Lynnette Luna, Principal Technology Analyst at GlobalData, a leading data and analytics company, offers her view:
'Almost two years after announcing plans to merge, it appears T-Mobile and Sprint will get the official go-ahead after a federal judge dismissed arguments from states that the deal would hurt wireless competition in the U.S. The California Public Utilities Commission must still approve the transaction.
'Waiting this long to merge eroded the 'New' T-Mobile's ability to come to market with the first high-quality nationwide 5G network, but it still has an envious 5G spectrum position in the US. The operator has already launched a nationwide 5G network in the 600 MHz band and now it will get its hands on highly coveted mid-band spectrum, which is considered the Holy Grail of 5G spectrum because it can offer wider coverage and faster data speeds.
'T-Mobile's rivals all lack that mid-band spectrum, but there is hope that the Federal Communications Commission will auction off more of this vital spectrum by December 2020. Now the race is on for US carriers to deploy a more comprehensive 5G network. All nationwide US carriers have made 5G deployments but only using the spectrum they have available, which has led to limitations in coverage and speed for many carriers.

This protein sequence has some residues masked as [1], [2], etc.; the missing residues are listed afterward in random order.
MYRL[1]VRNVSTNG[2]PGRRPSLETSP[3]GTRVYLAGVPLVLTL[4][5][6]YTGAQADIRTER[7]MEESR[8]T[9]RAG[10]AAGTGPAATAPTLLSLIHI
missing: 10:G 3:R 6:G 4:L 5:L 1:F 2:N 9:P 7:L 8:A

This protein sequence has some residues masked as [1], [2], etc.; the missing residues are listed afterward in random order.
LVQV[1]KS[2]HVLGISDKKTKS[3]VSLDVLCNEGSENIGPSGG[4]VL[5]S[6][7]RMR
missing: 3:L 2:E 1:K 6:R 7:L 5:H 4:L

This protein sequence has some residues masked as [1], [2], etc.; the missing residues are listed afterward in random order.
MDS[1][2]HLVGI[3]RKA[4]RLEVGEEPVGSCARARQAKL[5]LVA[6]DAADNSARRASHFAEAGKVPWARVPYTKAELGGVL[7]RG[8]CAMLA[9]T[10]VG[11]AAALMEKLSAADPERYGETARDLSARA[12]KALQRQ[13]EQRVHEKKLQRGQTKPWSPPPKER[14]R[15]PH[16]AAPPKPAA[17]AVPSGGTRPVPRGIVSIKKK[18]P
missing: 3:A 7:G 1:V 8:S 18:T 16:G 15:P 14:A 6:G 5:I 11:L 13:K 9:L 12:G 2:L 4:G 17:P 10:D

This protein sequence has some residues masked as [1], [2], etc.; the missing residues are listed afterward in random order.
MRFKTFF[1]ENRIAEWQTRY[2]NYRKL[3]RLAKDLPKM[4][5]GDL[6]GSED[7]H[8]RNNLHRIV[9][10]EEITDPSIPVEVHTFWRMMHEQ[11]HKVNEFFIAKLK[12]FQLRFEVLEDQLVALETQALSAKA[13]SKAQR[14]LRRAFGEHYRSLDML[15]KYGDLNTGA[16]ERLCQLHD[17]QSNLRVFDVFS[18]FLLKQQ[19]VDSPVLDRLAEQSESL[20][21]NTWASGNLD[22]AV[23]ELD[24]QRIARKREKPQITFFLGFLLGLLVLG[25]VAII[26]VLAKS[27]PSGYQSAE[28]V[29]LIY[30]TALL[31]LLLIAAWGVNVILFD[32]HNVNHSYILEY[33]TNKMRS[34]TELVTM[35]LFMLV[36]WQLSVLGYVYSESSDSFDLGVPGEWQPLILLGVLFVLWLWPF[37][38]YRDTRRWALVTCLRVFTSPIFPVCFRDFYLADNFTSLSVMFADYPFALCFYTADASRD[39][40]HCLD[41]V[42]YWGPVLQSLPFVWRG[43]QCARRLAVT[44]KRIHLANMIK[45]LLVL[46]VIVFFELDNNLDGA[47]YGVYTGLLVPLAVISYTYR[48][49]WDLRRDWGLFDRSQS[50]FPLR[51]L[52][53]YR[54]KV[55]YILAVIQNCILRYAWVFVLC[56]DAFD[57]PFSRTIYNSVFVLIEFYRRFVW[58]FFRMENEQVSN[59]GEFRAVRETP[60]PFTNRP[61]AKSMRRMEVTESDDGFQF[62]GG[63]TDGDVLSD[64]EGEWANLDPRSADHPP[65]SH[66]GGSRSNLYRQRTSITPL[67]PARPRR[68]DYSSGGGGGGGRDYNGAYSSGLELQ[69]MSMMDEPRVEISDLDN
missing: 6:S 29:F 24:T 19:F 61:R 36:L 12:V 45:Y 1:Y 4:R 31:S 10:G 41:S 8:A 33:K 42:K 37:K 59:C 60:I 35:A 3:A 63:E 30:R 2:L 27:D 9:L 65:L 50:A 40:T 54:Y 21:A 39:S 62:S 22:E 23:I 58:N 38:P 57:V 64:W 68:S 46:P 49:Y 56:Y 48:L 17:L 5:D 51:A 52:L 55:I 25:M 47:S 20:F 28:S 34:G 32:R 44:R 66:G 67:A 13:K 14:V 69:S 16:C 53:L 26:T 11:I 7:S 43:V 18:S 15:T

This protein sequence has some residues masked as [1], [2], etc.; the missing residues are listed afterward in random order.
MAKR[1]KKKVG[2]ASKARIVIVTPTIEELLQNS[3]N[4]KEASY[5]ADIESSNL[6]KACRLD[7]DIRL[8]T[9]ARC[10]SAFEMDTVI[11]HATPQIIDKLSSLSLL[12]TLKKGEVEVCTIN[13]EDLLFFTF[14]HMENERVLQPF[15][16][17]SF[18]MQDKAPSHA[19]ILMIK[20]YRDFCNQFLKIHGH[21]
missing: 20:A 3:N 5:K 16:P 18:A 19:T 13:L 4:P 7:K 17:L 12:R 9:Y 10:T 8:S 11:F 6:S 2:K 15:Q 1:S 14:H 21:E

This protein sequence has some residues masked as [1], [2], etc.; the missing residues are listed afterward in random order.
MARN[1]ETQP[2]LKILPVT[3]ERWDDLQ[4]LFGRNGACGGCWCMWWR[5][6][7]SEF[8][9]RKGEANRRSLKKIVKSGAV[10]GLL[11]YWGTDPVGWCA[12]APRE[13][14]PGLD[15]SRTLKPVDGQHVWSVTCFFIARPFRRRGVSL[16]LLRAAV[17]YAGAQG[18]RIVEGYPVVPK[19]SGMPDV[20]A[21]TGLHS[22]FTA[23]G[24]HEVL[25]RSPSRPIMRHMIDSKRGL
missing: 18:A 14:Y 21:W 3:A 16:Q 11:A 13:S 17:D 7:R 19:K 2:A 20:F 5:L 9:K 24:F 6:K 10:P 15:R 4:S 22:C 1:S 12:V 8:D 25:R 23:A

'The trick now is for T-Mobile to quickly put Sprint's spectrum into use and beat its rivals with a 5G network that is clearly differentiated in terms of coverage and speed. While Sprint has seven 5G markets up and running, it has been in a holding pattern waiting for the merger to go through. If the merger had closed one year ago, T-Mobile would have had an overwhelming head start over its rivals in 5G. T-Mobile will be able to redeploy Sprint's spectrum quickly, but that process will likely take a year or more.'
Press release distributed by Pressat on behalf of Pressat Wire, on Wednesday 12 February, 2020. For more information subscribe and follow https://pressat.co.uk/